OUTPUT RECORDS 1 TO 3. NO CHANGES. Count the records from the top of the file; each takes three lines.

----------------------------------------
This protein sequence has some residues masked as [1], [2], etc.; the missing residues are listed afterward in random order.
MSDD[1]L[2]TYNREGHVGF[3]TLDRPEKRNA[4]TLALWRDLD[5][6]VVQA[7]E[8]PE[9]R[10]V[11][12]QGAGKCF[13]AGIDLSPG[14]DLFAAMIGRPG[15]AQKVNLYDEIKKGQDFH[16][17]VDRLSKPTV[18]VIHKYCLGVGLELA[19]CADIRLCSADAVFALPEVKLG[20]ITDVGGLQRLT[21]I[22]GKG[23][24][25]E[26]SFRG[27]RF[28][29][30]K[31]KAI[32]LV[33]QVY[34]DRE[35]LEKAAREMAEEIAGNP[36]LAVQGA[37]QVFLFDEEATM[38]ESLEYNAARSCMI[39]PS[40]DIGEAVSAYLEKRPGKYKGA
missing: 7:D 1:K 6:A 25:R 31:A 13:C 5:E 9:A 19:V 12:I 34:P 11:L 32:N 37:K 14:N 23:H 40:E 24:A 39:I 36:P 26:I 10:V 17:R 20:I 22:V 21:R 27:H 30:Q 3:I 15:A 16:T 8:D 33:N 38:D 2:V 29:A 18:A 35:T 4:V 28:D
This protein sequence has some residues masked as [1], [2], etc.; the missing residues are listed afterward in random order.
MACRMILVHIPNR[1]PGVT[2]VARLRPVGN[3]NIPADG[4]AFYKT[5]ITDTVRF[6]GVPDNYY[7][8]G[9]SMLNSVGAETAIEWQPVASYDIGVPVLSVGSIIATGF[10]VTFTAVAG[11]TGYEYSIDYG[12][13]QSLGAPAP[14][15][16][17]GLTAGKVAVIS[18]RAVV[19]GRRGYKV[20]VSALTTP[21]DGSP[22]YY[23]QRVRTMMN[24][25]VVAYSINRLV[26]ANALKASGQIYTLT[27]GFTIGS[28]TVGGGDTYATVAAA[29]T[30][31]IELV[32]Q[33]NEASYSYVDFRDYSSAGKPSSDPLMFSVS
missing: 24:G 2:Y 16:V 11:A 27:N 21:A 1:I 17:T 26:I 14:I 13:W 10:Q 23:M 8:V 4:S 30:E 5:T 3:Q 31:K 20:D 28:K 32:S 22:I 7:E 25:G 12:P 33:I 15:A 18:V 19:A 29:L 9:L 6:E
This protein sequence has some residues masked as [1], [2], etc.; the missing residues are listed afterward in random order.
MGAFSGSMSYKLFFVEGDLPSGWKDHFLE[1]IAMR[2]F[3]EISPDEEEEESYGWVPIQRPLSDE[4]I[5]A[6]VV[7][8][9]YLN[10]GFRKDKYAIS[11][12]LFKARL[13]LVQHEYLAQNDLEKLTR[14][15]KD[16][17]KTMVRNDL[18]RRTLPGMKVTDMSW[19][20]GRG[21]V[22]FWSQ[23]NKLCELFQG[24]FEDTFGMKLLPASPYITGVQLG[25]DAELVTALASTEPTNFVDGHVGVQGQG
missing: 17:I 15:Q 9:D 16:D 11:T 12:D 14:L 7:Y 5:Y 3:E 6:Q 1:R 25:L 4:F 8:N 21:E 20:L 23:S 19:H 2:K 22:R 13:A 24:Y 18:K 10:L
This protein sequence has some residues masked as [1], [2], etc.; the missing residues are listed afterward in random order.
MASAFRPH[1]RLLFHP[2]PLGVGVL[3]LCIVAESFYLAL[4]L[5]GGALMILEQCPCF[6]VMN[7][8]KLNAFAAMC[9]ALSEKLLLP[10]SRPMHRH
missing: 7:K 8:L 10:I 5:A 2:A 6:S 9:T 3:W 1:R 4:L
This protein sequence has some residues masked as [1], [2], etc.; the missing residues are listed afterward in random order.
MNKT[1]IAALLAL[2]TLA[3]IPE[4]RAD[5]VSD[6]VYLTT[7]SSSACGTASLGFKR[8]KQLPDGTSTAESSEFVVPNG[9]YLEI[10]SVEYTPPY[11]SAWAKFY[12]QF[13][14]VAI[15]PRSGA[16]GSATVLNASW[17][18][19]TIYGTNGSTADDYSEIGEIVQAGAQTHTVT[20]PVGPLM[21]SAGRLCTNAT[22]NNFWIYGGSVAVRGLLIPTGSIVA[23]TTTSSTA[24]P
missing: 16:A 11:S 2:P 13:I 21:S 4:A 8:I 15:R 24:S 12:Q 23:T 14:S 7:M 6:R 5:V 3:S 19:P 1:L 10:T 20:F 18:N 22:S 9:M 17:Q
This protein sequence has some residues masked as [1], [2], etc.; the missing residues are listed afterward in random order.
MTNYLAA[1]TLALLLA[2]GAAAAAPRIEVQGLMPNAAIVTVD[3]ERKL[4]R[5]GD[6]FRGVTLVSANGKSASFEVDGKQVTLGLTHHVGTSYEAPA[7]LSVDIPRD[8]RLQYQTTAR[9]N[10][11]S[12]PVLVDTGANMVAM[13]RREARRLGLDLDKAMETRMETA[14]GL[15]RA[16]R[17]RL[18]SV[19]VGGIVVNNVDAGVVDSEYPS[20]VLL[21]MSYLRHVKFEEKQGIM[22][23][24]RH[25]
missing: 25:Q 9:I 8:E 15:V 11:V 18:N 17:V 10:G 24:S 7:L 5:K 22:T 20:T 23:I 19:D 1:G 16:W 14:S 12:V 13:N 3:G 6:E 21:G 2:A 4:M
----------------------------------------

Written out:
This protein sequence has some residues masked as [1], [2], etc.; the missing residues are listed afterward in random order.
MSDD[1]L[2]TYNREGHVGF[3]TLDRPEKRNA[4]TLALWRDLD[5][6]VVQA[7]E[8]PE[9]R[10]V[11][12]QGAGKCF[13]AGIDLSPG[14]DLFAAMIGRPG[15]AQKVNLYDEIKKGQDFH[16][17]VDRLSKPTV[18]VIHKYCLGVGLELA[19]CADIRLCSADAVFALPEVKLG[20]ITDVGGLQRLT[21]I[22]GKG[23][24][25]E[26]SFRG[27]RF[28][29][30]K[31]KAI[32]LV[33]QVY[34]DRE[35]LEKAAREMAEEIAGNP[36]LAVQGA[37]QVFLFDEEATM[38]ESLEYNAARSCMI[39]PS[40]DIGEAVSAYLEKRPGKYKGA
missing: 7:D 1:K 6:A 25:R 31:A 13:C 5:E 9:A 19:V 12:I 34:P 11:L 32:N 37:K 14:N 23:H 40:E 24:A 39:I 36:P 26:I 10:V 17:R 20:I 22:V 21:R 27:H 30:Q 3:I 15:A 16:T 8:D 33:N 38:D 2:V 29:A 18:A 35:T 4:V 28:D
This protein sequence has some residues masked as [1], [2], etc.; the missing residues are listed afterward in random order.
MACRMILVHIPNR[1]PGVT[2]VARLRPVGN[3]NIPADG[4]AFYKT[5]ITDTVRF[6]GVPDNYY[7][8]G[9]SMLNSVGAETAIEWQPVASYDIGVPVLSVGSIIATGF[10]VTFTAVAG[11]TGYEYSIDYG[12][13]QSLGAPAP[14][15][16][17]GLTAGKVAVIS[18]RAVV[19]GRRGYKV[20]VSALTTP[21]DGSP[22]YY[23]QRVRTMMN[24][25]VVAYSINRLV[26]ANALKASGQIYTLT[27]GFTIGS[28]TVGGGDTYATVAAA[29]T[30][31]IELV[32]Q[33]NEASYSYVDFRDYSSAGKPSSDPLMFSVS
missing: 24:G 2:Y 16:V 11:A 27:N 21:A 1:I 17:T 26:I 14:I 13:W 10:Q 23:M 8:V 4:S 30:E 5:T 3:Q 31:K 20:D 28:K 32:S 22:I 7:E 25:G 12:P 33:I 15:A 18:V 19:A 29:L 9:L 6:E
This protein sequence has some residues masked as [1], [2], etc.; the missing residues are listed afterward in random order.
MGAFSGSMSYKLFFVEGDLPSGWKDHFLE[1]IAMR[2]F[3]EISPDEEEEESYGWVPIQRPLSDE[4]I[5]A[6]VV[7][8][9]YLN[10]GFRKDKYAIS[11][12]LFKARL[13]LVQHEYLAQNDLEKLTR[14][15]KD[16][17]KTMVRNDL[18]RRTLPGMKVTDMSW[19][20]GRG[21]V[22]FWSQ[23]NKLCELFQG[24]FEDTFGMKLLPASPYITGVQLG[25]DAELVTALASTEPTNFVDGHVGVQGQG
missing: 17:I 15:Q 9:D 16:D 11:T 12:D 14:L 7:Y 5:Y 3:E 6:Q 1:R 25:L 4:F 8:N 21:E 20:L 23:S 19:H 2:K 22:R 13:A 24:Y 18:K 10:L